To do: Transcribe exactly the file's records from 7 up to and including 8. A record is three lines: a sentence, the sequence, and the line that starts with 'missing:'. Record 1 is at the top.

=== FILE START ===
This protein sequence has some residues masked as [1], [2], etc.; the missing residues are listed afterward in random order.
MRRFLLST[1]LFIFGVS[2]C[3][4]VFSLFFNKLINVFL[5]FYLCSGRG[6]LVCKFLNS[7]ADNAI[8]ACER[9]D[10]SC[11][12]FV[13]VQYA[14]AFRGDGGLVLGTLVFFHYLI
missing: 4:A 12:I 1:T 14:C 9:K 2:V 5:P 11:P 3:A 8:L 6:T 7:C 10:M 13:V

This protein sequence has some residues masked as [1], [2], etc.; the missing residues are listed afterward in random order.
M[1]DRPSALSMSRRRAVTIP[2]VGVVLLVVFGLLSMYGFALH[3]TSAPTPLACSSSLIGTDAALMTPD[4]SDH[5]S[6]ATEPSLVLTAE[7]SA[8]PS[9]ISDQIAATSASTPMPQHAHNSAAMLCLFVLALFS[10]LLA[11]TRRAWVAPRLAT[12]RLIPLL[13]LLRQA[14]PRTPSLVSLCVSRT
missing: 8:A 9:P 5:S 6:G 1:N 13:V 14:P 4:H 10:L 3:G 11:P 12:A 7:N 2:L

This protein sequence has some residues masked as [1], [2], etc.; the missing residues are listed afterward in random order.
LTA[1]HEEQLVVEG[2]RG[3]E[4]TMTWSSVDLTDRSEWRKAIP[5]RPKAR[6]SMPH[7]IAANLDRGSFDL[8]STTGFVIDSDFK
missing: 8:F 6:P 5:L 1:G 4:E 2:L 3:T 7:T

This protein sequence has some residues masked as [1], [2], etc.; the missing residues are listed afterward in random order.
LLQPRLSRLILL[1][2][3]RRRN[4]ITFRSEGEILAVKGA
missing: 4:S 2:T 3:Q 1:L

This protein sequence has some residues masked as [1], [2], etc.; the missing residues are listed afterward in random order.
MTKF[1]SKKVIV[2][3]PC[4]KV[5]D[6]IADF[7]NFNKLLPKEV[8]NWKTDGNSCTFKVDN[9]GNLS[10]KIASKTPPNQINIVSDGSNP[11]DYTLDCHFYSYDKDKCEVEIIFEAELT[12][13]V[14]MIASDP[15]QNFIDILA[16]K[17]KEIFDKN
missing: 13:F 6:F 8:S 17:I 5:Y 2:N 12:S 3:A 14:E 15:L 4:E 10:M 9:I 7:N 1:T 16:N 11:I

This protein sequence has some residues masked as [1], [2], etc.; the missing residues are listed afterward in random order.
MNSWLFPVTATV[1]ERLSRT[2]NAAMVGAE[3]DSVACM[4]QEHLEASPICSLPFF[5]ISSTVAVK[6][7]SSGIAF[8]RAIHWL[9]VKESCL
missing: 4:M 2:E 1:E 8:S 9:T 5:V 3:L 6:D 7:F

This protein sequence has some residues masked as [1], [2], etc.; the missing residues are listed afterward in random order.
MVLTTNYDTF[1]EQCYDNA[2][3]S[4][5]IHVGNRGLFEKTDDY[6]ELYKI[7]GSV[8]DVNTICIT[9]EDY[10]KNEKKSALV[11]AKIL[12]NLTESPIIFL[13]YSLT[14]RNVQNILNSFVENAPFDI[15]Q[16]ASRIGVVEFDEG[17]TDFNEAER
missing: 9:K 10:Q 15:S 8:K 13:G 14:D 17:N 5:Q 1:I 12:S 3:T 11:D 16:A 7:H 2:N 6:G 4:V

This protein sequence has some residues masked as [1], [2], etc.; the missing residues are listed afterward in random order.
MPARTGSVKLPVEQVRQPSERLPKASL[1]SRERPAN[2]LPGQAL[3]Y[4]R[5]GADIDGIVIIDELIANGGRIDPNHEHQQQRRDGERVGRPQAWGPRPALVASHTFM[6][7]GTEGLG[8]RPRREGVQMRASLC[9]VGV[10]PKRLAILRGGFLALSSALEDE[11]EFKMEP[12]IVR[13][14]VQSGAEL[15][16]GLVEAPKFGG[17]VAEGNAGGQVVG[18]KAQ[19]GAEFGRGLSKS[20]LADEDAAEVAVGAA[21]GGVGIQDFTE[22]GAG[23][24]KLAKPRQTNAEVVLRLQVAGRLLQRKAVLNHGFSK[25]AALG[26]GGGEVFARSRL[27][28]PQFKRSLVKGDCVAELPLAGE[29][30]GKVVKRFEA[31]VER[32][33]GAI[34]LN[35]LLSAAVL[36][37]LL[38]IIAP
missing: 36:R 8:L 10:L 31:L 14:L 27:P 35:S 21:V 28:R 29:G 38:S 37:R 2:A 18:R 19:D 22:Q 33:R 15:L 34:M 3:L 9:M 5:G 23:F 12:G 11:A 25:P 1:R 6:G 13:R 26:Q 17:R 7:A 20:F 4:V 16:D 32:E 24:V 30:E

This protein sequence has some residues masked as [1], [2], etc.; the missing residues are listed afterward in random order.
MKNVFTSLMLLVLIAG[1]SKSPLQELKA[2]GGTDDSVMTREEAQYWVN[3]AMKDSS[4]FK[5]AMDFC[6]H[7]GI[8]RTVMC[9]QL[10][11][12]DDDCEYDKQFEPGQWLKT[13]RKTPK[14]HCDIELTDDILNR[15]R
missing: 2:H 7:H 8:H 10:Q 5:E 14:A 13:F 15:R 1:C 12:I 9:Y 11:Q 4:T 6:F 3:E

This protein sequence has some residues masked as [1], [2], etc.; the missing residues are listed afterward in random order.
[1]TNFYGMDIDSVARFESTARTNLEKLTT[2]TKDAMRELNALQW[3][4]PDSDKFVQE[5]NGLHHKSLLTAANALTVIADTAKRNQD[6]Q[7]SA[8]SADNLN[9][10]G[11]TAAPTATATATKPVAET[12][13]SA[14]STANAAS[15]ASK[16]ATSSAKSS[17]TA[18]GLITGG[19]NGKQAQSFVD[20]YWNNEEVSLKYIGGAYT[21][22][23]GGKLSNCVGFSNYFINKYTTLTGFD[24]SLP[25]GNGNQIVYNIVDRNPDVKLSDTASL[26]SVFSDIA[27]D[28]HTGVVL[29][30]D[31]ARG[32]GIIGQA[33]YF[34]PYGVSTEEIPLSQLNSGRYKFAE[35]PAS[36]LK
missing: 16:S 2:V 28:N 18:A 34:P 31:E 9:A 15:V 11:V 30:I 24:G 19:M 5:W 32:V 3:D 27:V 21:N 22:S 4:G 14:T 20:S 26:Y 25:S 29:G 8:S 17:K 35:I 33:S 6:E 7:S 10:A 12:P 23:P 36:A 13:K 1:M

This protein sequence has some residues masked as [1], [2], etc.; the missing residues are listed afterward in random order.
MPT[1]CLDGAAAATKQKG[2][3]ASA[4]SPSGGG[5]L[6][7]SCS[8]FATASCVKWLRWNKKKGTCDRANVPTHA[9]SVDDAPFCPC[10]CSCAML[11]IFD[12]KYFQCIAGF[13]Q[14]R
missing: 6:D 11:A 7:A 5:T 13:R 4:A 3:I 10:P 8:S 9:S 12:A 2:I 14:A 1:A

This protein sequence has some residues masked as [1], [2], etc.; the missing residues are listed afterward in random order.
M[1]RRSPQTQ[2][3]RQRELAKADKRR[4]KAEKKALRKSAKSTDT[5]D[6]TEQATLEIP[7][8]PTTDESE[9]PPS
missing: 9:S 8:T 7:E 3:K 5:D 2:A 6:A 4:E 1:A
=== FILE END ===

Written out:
This protein sequence has some residues masked as [1], [2], etc.; the missing residues are listed afterward in random order.
MVLTTNYDTF[1]EQCYDNA[2][3]S[4][5]IHVGNRGLFEKTDDY[6]ELYKI[7]GSV[8]DVNTICIT[9]EDY[10]KNEKKSALV[11]AKIL[12]NLTESPIIFL[13]YSLT[14]RNVQNILNSFVENAPFDI[15]Q[16]ASRIGVVEFDEG[17]TDFNEAER
missing: 9:K 10:Q 15:S 8:K 13:G 14:D 17:N 5:Q 1:I 12:S 3:T 11:D 16:A 7:H 2:N 6:G 4:V

This protein sequence has some residues masked as [1], [2], etc.; the missing residues are listed afterward in random order.
MPARTGSVKLPVEQVRQPSERLPKASL[1]SRERPAN[2]LPGQAL[3]Y[4]R[5]GADIDGIVIIDELIANGGRIDPNHEHQQQRRDGERVGRPQAWGPRPALVASHTFM[6][7]GTEGLG[8]RPRREGVQMRASLC[9]VGV[10]PKRLAILRGGFLALSSALEDE[11]EFKMEP[12]IVR[13][14]VQSGAEL[15][16]GLVEAPKFGG[17]VAEGNAGGQVVG[18]KAQ[19]GAEFGRGLSKS[20]LADEDAAEVAVGAA[21]GGVGIQDFTE[22]GAG[23][24]KLAKPRQTNAEVVLRLQVAGRLLQRKAVLNHGFSK[25]AALG[26]GGGEVFARSRL[27][28]PQFKRSLVKGDCVAELPLAGE[29][30]GKVVKRFEA[31]VER[32][33]GAI[34]LN[35]LLSAAVL[36][37]LL[38]IIAP
missing: 36:R 8:L 10:L 31:L 14:L 27:P 35:S 21:V 28:R 29:G 38:S 37:R 2:A 18:R 19:D 22:Q 33:R 15:L 34:M 3:L 9:M 5:G 23:F 12:G 11:A 25:P 1:R 6:G 13:R 26:Q 17:R 7:A 20:F 4:V 16:D 32:E 24:V 30:E